MIT is dragging hard-wired network chips into the agile era

Cloud computing is changing the demands on networks more quickly than ever. Now researchers say it’s possible to program routers all the way down to their packet-forwarding chips in the quest to keep up.

Researchers from the Massachusetts Institute of Technology and five other organizations have found a way to make data-center routers more programmable without making them slower. This could allow enterprises to take advantage of new traffic and congestion management algorithms without replacing their routers.

The project takes SDN (software-defined networking) beyond the control plane, where things like configuration are handled, and into the data plane that actually forwards packets. Now programmers can change how the network decides which packets to send and which to keep in a buffer, for example. Eventually, that might mean deploying networks with fewer routers.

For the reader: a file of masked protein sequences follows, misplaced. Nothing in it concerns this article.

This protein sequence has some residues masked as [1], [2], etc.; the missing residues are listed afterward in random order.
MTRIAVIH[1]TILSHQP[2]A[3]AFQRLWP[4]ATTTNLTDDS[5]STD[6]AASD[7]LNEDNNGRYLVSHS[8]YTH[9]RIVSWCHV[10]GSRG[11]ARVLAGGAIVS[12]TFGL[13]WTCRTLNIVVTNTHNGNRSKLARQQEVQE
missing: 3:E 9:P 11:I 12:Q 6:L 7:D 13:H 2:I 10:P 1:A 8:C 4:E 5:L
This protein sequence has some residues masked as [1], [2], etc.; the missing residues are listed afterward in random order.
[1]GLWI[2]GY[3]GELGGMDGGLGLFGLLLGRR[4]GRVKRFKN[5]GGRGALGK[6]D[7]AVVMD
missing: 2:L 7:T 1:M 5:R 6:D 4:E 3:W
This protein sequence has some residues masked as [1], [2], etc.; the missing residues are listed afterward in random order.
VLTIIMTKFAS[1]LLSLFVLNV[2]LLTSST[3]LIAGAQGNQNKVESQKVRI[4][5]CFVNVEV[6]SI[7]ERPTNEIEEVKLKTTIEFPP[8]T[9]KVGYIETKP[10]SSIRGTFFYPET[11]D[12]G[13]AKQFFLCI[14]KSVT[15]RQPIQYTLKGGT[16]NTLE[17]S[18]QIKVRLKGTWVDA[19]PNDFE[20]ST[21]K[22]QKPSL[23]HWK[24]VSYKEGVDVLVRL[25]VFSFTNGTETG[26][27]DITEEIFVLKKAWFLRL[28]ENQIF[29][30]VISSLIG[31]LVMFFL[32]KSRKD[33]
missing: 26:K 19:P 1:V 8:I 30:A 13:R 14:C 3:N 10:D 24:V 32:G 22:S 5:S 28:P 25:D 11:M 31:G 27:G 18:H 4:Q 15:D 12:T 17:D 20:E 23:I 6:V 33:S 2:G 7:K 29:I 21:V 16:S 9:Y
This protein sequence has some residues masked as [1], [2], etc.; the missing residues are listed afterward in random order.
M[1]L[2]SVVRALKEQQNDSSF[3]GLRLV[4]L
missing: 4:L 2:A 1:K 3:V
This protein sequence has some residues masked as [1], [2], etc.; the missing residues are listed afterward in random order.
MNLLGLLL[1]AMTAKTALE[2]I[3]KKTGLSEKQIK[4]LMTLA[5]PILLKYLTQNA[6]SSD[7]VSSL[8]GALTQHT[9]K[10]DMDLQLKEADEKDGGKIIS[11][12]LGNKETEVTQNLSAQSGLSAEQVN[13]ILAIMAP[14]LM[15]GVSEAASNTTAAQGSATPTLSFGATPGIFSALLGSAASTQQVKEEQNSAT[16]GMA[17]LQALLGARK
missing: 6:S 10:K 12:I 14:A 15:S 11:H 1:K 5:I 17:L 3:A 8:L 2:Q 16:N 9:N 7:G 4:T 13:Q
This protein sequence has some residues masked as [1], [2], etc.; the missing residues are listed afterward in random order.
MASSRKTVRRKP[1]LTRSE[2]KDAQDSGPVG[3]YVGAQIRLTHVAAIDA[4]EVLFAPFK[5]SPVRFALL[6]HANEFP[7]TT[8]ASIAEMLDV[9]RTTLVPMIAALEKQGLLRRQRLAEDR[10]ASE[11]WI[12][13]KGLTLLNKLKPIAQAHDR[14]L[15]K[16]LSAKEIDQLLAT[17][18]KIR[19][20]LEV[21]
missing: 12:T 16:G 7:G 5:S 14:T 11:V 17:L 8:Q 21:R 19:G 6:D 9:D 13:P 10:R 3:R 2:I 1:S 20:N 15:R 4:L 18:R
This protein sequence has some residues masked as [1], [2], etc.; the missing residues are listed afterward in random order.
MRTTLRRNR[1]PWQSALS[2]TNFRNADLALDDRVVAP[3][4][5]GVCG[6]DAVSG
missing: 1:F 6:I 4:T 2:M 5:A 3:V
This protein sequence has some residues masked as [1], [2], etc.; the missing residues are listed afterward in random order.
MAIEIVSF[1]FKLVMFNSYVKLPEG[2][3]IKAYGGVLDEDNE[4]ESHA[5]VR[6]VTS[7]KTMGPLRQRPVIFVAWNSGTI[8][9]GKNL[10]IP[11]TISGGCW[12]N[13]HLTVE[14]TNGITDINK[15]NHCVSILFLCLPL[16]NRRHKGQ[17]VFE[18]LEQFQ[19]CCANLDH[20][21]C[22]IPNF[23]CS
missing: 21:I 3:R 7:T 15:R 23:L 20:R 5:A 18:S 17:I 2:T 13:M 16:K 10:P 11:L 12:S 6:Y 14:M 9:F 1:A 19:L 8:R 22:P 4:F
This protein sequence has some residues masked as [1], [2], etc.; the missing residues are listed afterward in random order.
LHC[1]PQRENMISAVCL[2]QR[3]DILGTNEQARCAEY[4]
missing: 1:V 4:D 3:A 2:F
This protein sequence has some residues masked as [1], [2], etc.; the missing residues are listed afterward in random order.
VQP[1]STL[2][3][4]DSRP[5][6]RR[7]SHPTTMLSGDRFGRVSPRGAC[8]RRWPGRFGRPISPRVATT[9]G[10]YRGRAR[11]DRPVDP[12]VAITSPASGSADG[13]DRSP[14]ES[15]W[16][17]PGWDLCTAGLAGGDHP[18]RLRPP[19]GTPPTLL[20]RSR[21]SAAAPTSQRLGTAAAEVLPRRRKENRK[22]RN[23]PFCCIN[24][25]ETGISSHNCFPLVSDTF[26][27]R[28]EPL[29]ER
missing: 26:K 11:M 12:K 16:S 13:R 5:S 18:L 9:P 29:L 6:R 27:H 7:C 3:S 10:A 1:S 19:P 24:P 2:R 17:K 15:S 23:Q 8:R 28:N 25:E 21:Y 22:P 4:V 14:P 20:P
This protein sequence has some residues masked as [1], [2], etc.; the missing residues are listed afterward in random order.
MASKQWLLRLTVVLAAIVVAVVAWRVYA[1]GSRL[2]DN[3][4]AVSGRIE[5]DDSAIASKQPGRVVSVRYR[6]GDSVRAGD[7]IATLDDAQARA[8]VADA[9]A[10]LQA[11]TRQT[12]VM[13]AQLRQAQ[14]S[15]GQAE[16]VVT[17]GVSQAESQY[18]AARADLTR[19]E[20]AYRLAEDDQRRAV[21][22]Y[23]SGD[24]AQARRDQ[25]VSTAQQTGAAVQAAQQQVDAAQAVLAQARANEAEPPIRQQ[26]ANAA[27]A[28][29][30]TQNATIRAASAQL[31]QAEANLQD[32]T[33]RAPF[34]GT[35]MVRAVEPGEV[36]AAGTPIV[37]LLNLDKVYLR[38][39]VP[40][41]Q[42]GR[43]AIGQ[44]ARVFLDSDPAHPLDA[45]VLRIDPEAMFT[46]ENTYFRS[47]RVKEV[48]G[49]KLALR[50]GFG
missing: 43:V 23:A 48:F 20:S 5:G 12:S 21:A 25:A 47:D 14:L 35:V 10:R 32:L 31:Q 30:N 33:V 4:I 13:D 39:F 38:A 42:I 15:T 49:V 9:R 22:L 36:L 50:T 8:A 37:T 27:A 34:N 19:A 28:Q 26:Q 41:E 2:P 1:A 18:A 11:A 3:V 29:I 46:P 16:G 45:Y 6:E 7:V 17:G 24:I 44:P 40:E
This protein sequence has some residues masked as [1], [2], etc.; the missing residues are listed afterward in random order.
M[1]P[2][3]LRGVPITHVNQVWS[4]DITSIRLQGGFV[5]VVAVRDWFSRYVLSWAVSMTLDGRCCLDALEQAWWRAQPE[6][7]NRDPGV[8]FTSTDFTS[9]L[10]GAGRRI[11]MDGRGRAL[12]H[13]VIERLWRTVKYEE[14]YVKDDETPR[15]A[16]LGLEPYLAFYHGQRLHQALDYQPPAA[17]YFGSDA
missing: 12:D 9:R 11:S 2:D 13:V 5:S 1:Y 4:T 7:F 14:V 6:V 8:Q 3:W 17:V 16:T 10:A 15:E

Today, the chips out at the edge of routers that actually switch packets are hard-coded with algorithms for deciding things like which packets to drop when a network is congested. The algorithms are written to make sure each application performs as it should. For example, live video may need less delay, while accounting software needs to avoid losing packets.